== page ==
Subject: Re: Did the Neanderthals have Souls? Newsgroups: talk.origins, alt.bible, alt.religion.christian Date: January 26, 2001 Message-ID: 3A719614.824543C@u.washington.edu
> > > No, that is your proof, like Lucy and the rest. Bone pieces from hundreds
> > > of feet away, claimed to be the same skeleton. Real science, huh!
> > Uh, you do know this is false. Lucy was found in one place.
> > Creationist liars (but I repeat myself) tried to make it seem like Lucy
> > was found in different places. But it lies.
> > See:
> > http://www.talkorigins.org/faqs/knee-joint/johanson1.html
> > http://www.talkorigins.org/faqs/knee-joint.html
> > Want to show yourself to be different from most creationists?
> > Admit that you were wrong about the bones of Lucy.
> > I'm not holding my breath.
> > Rod #613
> I may have mixed up what I was talking about. Lucy however was a tree
> dwelling primate, not a human.
Aaron, you probably sincerely believe this, but I can assure you that you are mistaken. Look at the image of "Lucy" at http://www.talkorigins.org/faqs/homs/lucy.jpg
First, look at the hip bone (innominate) and "tail" bone (sacrum). The sacrum is the lower (distal) end of the spine, it must have been in line with the spine when the creature was alive. Since it attaches to (articulates with) the innominate, we know the position of the innominate during life as well. "Lucy's" innominate bone, which you can see half of in this image, was shaped like a shallow bowl. This makes sense if Lucy walked upright, since it would keep her internal organs supported. If she was arboreal ("tree-dwelling") and a quadruped, this shape would be useless. Less than useless, in fact, since it would have made childbirth more difficult than a standardly shaped quadruped's pelvis ("pelvis," "innominate," and "hip bone" are all approximately interchangeable terms for the same collection of bones, by the way. Each term has a slightly different meaning, but they all refer, generally, to the illium, ischium, pubis, and sacrum, just so you aren't confused. Look it up in any anatomy textbook, but I recommend Tim White's Human Osteology, second edition, but Gray's Anatomy is online at http://www.bartleby.com/107/ ). Basically, "Lucy's" pelvic structure looks a lot like ours. See the modern human skeletal system illustrations at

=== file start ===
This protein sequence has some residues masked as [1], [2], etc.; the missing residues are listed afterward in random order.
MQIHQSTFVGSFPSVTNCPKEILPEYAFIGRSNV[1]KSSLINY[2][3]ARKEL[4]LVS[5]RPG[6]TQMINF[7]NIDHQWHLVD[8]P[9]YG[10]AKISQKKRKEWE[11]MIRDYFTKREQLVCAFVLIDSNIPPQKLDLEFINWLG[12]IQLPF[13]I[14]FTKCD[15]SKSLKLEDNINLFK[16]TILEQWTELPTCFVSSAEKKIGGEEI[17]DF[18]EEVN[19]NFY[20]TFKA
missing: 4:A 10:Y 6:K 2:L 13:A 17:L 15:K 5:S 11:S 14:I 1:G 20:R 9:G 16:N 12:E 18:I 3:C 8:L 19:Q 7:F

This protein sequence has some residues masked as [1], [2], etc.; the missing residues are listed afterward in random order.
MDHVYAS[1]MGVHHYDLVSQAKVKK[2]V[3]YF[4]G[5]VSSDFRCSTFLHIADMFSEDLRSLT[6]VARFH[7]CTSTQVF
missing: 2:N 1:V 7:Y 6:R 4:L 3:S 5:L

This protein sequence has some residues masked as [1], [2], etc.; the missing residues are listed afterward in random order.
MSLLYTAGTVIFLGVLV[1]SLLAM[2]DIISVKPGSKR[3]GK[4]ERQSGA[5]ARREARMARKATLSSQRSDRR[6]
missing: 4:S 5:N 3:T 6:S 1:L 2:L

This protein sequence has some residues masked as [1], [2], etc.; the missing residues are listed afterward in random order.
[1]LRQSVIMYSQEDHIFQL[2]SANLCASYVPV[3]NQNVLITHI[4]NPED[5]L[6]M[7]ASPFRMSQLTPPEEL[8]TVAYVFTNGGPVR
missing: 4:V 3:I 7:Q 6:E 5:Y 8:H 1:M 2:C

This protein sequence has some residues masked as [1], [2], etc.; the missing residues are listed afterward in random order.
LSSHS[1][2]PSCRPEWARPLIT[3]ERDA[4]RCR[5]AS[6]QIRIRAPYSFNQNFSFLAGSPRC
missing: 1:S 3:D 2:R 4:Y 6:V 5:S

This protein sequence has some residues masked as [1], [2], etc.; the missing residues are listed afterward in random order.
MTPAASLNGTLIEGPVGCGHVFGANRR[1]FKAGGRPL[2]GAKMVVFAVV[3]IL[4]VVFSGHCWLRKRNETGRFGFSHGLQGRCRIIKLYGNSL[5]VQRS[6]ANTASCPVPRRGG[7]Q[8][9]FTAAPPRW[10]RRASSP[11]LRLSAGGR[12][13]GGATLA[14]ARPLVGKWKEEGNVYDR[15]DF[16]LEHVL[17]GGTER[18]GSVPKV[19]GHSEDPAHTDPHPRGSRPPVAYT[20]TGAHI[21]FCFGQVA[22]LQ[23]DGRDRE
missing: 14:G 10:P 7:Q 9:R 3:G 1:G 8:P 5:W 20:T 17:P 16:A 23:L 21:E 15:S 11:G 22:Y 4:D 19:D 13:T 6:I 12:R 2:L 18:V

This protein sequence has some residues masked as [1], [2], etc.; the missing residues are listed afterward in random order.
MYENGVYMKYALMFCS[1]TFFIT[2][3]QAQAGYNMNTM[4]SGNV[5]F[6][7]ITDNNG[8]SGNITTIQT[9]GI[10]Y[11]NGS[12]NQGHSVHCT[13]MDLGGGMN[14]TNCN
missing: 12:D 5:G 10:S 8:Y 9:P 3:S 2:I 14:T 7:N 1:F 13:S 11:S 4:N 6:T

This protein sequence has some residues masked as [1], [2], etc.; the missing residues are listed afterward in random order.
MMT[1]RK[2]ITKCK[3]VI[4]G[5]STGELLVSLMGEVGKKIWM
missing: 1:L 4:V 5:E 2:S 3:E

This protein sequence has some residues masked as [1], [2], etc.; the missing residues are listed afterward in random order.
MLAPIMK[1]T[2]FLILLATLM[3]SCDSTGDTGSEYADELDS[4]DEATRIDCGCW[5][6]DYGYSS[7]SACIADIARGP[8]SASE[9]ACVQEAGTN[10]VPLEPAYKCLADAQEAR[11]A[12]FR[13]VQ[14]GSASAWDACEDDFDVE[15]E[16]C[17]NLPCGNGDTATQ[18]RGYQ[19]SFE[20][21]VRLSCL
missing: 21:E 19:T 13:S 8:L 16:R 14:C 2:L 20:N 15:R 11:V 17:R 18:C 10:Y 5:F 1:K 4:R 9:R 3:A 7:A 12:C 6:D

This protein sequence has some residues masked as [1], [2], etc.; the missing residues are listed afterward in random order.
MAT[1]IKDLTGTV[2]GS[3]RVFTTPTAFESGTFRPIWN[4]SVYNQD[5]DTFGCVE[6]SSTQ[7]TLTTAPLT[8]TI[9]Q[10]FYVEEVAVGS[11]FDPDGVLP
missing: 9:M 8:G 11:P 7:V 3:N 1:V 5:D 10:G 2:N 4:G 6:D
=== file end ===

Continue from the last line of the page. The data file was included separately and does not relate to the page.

Compare human bones to the same bones in a baboon at
http://www.eskeletons.org/ and you will see that it's quite easy to tell the bones of different species apart. The differences in skeletons are related to the different ways animals move around.
Look again at Lucy's spine. Notice how the lower vertebrae are wider, side to side, than the upper ones. Go back to the comparison between human and baboon skeletons and look at the different vertebrae. Notice how ours get wider, closer to the bottom. That's because in creatures that stand upright, the spine is supporting a lot of weight. In creatures that walk on all fours, each vertebra is only supporting a little bit of weight. Lucy's spine looks a lot like ours, only shorter, of course, because she was only about 3 feet tall. While you're at the comparative anatomy site, look at the cranium (skull) from the "inferior" (basal) view. The large hole, roughly in the center of the human skull, but closer to the back of the baboon skull is called the "foramen magnum" (it actually just means "big hole" in Latin). This hole is where your spinal column passes out of your brain and down your spine. Baboons, because they walk on all fours, have their foramen magnum close to the back of their head, so they are looking forward when in their normal position. If humans had their foramen magnum in the same place as baboons and other quadrupeds, close to the back of the head, we'd be staring up into space all the time. Since our foramen magnum is at the base of our skulls, we look forward when we are standing upright. There is not much of Lucy's skull available, but skulls of other members of the same species also have their foramen magnums at the base of their skulls, rather than toward the back. The knees of upright walkers and four-footed walkers are also different, and again, Lucy's knees were much more like ours than like those of any tree dweller or quadruped.
Basically, from the neck down, Lucy and the rest of her species were very similar to us, except much smaller. The only major differences between them and us (other than size) are in the head. They had brains that were only about the size of a large apple, or perhaps a grapefruit, at most. Their teeth were slightly different as well, but more like ours than like any other animal alive today.
I'm not sure, but I suspect that your apparent disagreements with evolution are based on an assumption that it somehow conflicts with the Bible. I assure you, it doesn't. It is quite possible to be a good Christian and still accept the findings of modern science. A few people like Henry Morris, Duane Gish, and Kent Hovind might try to convince you otherwise, but they are mistaken. They don't understand evolution much, if at all, and they don't seem to understand religion all too well either. Seriously, though, don't take my word for it, look it up for yourself; read, research, explore. The biological sciences are fascinating and provide a wonderful insight into all the beauty of the natural world. If you consider yourself a good Christian, you owe it to God to try to use the brain he gave you to understand and learn about the world he made. Hope that helps.
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